As OCU’s resident pair of geese have added two new members to the campus wildlife population, it’s compelling to wonder: what kind of animals are you likely to find on college campuses across the country?
First and foremost, most colleges are overrun with a fuzzy, medium-size rodent, of the family sciuridae. More colloquially, these little buddies are known as squirrels–and they are taking over college campuses across the country. A 2014 USA Today article revealed that many campuses across the country support enormous populations of squirrels, who have become celebrities to students on campus. The article notes “squirrel whisperers” at several universities, students who seem able to summon the acorn-eaters with a glance. OCU had its own case of squirrel-love: who can forget the mini-celebrity Nubbs, the squirrel-sans-tail, who frolicked across the campus with abandon. While Nubbs has passed on, OCU students still take joy from the sight of the dozens of squirrels on campus, who can be seen chasing each other across the quad and stealing Cheetos from the trash.
Perhaps the second-most noticeable members of the wild campus community are the very vocal birds which are often found perched atop cars in the OCU parking lots. Most of these are common crows, whose talkative cries can be heard by students on their way to class. The crows can also be seen on the quad (unless they’re being scared off by the new geese), where they often fight over leftover French fries or Frito pie debris. Since OCU is located in the middle of the city, our resident bird population is somewhat lacking in variety and in rarity. Perhaps our new geese will attract a more chic crowd to the quad?
By discussing both squirrels and birds, we have covered the main animals to be found at OCU. But other universities across the country have a more wild animal population. Many universities located in more rural areas are home to deer and other wild grazing animals. In 2012, a black bear was found wandering the campus of the University of Tennessee Knoxville. Many rural campuses also find themselves keepers of raccoons and opossums, who are attracted by the myriad food opportunities that sloppy students provide. Some animal residents are more worrisome than others: on the swampy campuses of Florida, for example, some of the campus lakes and ponds are home to alligators and snakes. We are unlikely to see a snapping reptile in the Ann Lacy fountain.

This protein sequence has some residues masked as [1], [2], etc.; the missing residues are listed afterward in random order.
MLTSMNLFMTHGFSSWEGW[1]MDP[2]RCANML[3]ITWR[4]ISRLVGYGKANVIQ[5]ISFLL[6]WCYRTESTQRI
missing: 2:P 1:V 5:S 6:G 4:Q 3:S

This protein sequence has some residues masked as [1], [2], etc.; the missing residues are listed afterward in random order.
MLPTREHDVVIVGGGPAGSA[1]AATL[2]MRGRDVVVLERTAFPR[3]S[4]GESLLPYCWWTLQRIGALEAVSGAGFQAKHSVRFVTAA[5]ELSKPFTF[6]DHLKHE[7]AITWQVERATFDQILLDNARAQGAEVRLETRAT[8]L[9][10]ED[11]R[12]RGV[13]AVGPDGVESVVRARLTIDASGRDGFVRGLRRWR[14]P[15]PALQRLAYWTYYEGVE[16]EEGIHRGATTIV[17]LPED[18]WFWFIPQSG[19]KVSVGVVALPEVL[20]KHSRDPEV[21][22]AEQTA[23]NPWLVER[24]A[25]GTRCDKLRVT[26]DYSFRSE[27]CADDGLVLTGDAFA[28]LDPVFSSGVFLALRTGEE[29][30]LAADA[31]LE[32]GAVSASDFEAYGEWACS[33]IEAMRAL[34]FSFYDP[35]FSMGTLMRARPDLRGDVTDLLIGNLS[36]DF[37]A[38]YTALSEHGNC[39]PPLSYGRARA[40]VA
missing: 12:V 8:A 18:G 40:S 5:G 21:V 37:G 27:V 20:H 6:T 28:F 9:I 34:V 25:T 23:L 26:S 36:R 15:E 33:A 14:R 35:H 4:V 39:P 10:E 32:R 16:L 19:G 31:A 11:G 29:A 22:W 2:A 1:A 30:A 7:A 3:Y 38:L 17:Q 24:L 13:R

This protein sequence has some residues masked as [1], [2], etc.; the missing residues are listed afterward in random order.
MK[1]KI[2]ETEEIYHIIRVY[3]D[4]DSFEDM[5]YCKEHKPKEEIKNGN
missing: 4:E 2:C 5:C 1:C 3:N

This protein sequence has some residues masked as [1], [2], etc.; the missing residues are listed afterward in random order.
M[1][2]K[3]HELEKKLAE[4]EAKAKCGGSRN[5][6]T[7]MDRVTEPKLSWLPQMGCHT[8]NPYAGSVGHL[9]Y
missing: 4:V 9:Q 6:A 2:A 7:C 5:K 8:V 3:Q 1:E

Other universities have had issues with animals on campus, though the problems were of their own creation. Many universities choose to have live representations of their mascots. PETA posted a scathing article on schools with live mascots: “Mike the Tiger at Louisiana State University, the bears at Baylor University, the jaguar at Southern University, TOM II at the University of Memphis, lions Leo and Una at the University of North Alabama, and the many tiger cubs used by Massillon High School in Ohio–aren’t allowed to do any [natural] things.” The article also noted that keeping wild animals on campuses harms the animals, and puts students and staff at risk of being hurt by a confused animal.
Most students at OCU will have never considered keeping a big cat. But what of those of the domestic variety? OCU’s pet policy states that “Oklahoma City University prohibits all persons, including faculty, staff, students, contractors, visitors, and volunteers, from having pets on campus.” The only exception to this rule are service animals, approved therapy dogs from registered programs, pets belonging to permanent campus residents, and pets of those living in University Manor Apartments. But other campuses are not so strict.
Eckerd College in St. Petersburg, FL, was one of the first college campuses to allow all types of pets in specific dorms. Some other schools, including Massachusetts Institute of Technology and Duke University, allow cats in certain dorms. Many others allow fish, some caged pets, and small aquatic animals. But for the most part, college campuses wish to keep their dorms pet-free.
This poses another question: how do students get their pet fix when pets aren’t allowed? Don’t attempt to pet the geese or squirrels. There are many opportunities for animal lovers in Oklahoma City. Take advantage of Student Life’s therapy dog program, which brings trained therapy dogs to campus during stressful times for students to cuddle, pet, and play with.
Off-campus, volunteering at a local animal shelter can help to fill the pet-shaped hole in your life. The OKC Humane Society main office is located near campus, at 7500 N Western Ave, and is always looking for volunteers. Check out their website for more opportunities.